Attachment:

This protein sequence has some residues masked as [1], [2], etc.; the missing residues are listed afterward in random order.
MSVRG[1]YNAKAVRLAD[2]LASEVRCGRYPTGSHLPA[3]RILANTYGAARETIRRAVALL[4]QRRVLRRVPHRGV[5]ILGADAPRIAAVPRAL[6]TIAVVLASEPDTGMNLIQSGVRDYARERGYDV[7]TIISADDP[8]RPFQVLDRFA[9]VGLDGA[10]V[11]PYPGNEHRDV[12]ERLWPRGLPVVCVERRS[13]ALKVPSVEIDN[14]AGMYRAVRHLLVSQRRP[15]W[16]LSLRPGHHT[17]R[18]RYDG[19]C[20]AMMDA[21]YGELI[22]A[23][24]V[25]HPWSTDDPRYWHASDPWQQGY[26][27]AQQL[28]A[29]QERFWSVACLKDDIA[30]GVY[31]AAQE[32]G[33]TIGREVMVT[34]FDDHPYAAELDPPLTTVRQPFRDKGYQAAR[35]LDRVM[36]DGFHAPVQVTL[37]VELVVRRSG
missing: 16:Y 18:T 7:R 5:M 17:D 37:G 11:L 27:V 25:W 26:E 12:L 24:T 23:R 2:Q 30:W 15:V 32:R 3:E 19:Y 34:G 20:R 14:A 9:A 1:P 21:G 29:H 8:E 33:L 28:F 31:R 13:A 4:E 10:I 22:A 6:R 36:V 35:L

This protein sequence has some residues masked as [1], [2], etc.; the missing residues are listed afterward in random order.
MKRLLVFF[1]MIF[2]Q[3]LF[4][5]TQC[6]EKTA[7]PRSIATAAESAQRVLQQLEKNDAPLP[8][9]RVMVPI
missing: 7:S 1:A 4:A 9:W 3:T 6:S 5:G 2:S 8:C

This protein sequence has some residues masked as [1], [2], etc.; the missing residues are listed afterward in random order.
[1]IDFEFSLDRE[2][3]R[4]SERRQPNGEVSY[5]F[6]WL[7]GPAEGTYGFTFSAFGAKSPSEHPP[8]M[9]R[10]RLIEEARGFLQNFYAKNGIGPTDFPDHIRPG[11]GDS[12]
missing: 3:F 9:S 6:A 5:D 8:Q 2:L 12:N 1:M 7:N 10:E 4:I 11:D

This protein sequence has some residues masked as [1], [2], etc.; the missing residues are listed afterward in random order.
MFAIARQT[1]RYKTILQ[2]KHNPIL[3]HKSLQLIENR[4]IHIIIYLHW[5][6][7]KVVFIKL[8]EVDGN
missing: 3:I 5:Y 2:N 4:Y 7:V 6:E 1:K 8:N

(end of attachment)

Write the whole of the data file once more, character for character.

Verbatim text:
This protein sequence has some residues masked as [1], [2], etc.; the missing residues are listed afterward in random order.
MSVRG[1]YNAKAVRLAD[2]LASEVRCGRYPTGSHLPA[3]RILANTYGAARETIRRAVALL[4]QRRVLRRVPHRGV[5]ILGADAPRIAAVPRAL[6]TIAVVLASEPDTGMNLIQSGVRDYARERGYDV[7]TIISADDP[8]RPFQVLDRFA[9]VGLDGA[10]V[11]PYPGNEHRDV[12]ERLWPRGLPVVCVERRS[13]ALKVPSVEIDN[14]AGMYRAVRHLLVSQRRP[15]W[16]LSLRPGHHT[17]R[18]RYDG[19]C[20]AMMDA[21]YGELI[22]A[23][24]V[25]HPWSTDDPRYWHASDPWQQGY[26][27]AQQL[28]A[29]QERFWSVACLKDDIA[30]GVY[31]AAQE[32]G[33]TIGREVMVT[34]FDDHPYAAELDPPLTTVRQPFRDKGYQAAR[35]LDRVM[36]DGFHAPVQVTL[37]VELVVRRSG
missing: 16:Y 18:T 7:R 5:M 17:D 37:G 11:L 27:V 25:W 26:E 12:L 24:T 23:R 2:Q 30:W 15:V 32:R 3:E 19:Y 34:G 20:R 14:A 9:A 1:P 21:G 29:H 8:E 33:L 28:F 31:R 13:A 4:E 10:I 22:A 6:R 36:V 35:L

This protein sequence has some residues masked as [1], [2], etc.; the missing residues are listed afterward in random order.
MKRLLVFF[1]MIF[2]Q[3]LF[4][5]TQC[6]EKTA[7]PRSIATAAESAQRVLQQLEKNDAPLP[8][9]RVMVPI
missing: 7:S 1:A 4:A 9:W 3:T 6:S 5:G 2:S 8:C

This protein sequence has some residues masked as [1], [2], etc.; the missing residues are listed afterward in random order.
[1]IDFEFSLDRE[2][3]R[4]SERRQPNGEVSY[5]F[6]WL[7]GPAEGTYGFTFSAFGAKSPSEHPP[8]M[9]R[10]RLIEEARGFLQNFYAKNGIGPTDFPDHIRPG[11]GDS[12]
missing: 3:F 9:S 6:A 5:D 8:Q 2:L 12:N 1:M 7:N 10:E 4:I 11:D

This protein sequence has some residues masked as [1], [2], etc.; the missing residues are listed afterward in random order.
MFAIARQT[1]RYKTILQ[2]KHNPIL[3]HKSLQLIENR[4]IHIIIYLHW[5][6][7]KVVFIKL[8]EVDGN
missing: 3:I 5:Y 2:N 4:Y 7:V 6:E 1:K 8:N